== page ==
Pursuant to ESMA’s cross-border proposals, (i) EMIR reporting requirements will not apply to a transaction between a European Area entity and a Non-European Entity if the Non-European Entity is located in a third country for which ESMA has determined there are equivalent reporting requirements and (ii) even if a transaction between two Non-European Entities has a direct, substantial and foreseeable effect within the EU, the Non-European Entities will not be required to comply with EMIR reporting requirements. Clarification and further guidance with respect to the reporting requirements is expected from ESMA.
What must be reported and when? ESMA’s technical standards set out the minimum details of data required to be reported to the trade repositories within one working day after derivatives contracts have been concluded, modified or terminated. This includes details regarding the parties to the derivative contract (Legal Entity Identifier, name, domicile, corporate sector) and the main characteristics of the derivatives contract (such as type, underlying asset/metric, maturity, notional value, price, or collateral terms). A main characteristic of the derivatives contract also includes the venue of execution since the reporting obligation extends to both exchange-traded and OTC derivatives contracts.
Backloading — Historical Swaps. Pursuant to EMIR, all derivatives contracts entered into (i) before August 16, 2012 and that were outstanding on that date and (ii) on or after August 16, 2012, will have to be reported to a registered trade repository. Those derivatives contracts that were entered into before August 16, 2012 and are outstanding when reporting obligations begin, must be reported to a trade repository within 90 days of the reporting start date for a particular asset class. Derivatives contracts that were in existence on August 16, 2012, or were entered into on or after that date, but are not outstanding on or after the reporting start date for a particular asset class, must be reported to a trade repository within 3 years of the reporting start date for such asset class.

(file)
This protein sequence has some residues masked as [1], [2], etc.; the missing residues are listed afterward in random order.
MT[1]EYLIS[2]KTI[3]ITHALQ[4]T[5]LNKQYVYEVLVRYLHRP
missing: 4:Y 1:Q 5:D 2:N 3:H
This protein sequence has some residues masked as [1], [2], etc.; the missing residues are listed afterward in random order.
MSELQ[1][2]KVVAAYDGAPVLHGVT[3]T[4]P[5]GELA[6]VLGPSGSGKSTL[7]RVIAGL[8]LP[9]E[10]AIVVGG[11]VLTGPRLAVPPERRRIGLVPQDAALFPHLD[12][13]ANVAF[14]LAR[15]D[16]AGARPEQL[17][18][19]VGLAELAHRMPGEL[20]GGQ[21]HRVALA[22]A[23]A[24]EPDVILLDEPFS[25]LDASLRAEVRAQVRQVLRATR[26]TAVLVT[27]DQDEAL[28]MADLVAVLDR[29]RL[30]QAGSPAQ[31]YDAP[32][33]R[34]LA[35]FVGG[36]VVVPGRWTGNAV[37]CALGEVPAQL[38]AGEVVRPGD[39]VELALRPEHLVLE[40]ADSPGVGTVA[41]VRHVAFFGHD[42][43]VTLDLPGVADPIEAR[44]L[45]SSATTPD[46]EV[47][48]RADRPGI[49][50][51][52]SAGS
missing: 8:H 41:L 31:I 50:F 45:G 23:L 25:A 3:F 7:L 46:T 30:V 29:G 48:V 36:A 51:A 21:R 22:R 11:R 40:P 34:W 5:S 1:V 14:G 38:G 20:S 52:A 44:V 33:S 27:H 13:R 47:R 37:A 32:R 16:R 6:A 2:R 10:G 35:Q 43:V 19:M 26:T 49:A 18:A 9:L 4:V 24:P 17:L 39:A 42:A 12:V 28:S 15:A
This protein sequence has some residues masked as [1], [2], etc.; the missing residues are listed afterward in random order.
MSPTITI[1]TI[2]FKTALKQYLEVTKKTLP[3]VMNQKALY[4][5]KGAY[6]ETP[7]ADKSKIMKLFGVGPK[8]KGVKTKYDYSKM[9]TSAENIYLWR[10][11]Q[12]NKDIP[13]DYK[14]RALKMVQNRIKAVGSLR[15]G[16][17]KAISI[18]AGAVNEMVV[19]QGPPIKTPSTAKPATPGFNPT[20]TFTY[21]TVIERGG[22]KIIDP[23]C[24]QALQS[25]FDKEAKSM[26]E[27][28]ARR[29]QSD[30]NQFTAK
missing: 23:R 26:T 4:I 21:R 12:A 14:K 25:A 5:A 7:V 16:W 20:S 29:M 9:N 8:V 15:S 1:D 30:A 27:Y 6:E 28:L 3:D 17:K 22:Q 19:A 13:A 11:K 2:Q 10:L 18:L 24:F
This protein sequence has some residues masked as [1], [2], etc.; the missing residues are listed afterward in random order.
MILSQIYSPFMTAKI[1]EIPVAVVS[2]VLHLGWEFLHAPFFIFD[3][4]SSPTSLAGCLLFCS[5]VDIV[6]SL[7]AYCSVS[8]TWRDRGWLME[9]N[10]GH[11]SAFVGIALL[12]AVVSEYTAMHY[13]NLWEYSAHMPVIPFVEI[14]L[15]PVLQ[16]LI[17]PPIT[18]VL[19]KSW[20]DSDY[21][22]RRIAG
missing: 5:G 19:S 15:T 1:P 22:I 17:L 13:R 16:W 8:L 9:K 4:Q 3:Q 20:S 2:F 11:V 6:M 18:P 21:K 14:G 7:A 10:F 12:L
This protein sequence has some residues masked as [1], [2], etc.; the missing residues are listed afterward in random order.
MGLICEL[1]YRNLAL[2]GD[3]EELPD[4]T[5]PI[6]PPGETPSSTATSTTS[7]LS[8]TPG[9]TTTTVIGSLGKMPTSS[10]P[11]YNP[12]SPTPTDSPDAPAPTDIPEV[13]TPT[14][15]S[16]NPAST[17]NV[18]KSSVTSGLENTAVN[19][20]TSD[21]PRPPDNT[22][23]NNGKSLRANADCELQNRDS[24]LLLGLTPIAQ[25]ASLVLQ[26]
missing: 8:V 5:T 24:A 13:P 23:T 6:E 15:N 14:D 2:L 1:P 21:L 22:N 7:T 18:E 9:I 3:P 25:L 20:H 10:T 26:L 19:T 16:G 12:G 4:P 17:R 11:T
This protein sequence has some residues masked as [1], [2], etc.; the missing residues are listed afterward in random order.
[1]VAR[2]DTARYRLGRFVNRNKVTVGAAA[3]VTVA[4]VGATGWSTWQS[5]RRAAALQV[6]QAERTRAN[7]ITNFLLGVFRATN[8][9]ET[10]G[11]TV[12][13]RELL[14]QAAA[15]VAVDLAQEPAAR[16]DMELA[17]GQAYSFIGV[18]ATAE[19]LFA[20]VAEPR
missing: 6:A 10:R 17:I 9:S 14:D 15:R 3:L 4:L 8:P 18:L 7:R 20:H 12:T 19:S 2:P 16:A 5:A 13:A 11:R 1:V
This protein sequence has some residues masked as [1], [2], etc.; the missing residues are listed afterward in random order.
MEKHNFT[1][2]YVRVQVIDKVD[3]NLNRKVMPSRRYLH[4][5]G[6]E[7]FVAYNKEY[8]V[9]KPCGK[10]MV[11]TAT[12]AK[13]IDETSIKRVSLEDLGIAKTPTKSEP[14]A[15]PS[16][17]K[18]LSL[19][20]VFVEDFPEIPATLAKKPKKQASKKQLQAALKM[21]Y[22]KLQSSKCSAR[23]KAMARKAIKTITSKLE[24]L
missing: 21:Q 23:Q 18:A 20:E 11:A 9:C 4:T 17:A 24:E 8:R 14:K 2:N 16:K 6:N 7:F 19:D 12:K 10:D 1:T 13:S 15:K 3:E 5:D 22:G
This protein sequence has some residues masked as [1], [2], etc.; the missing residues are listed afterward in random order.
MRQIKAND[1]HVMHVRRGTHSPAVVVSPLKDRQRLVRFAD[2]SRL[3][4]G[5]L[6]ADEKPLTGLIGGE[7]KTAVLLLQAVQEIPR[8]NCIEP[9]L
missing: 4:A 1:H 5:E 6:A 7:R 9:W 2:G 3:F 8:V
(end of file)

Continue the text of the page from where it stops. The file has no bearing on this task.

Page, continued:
Timing and Implementation Date. ESMA recently announced that reporting for all five asset classes —interest rate, credit, foreign exchange, commodities and equity — is expected to commence on January 1, 2014. Additionally, ESMA has proposed to distinguish between whether a derivative is exchange-traded or OTC and only require reporting for exchange-traded derivatives beginning January 1, 2015. Although ESMA has indicated the urgency of this matter, the European Commission has 3 months to decide whether to endorse ESMA’s recommendation.
Public Dissemination. Trade repositories are required, on a weekly basis, to publish and update certain derivatives contract data reported to them. Such data is required to be made available on a website or an online portal easily accessible by the public and include at least a breakdown, by derivatives class, of aggregate open positions, transaction volumes and values.
Confidentiality obligations. In circumstances where a counterparty or clearinghouse has delegated its reporting obligation to a third party, EMIR provides that the reporting of derivatives contracts in accordance with the regulations will not give rise to a breach of any applicable contractual non-disclosure obligations. Additionally, the ISDA EMIR Portfolio Reconciliation, Dispute Resolution and Disclosure Protocol (the “Protocol”) includes a confidentiality waiver to help ensure that market participants can comply with their regulatory requirements under EMIR without breaching any confidentiality restrictions that they may be subject to. Specifically, by adhering to the Protocol, market participants will consent to the disclosure of information or the retention of information in accordance with EMIR and related regulations.
Recordkeeping Obligations. EMIR requires counterparties to keep a record of any derivative contract they have concluded and any modification to such contract for at least 5 years following the termination of the contract.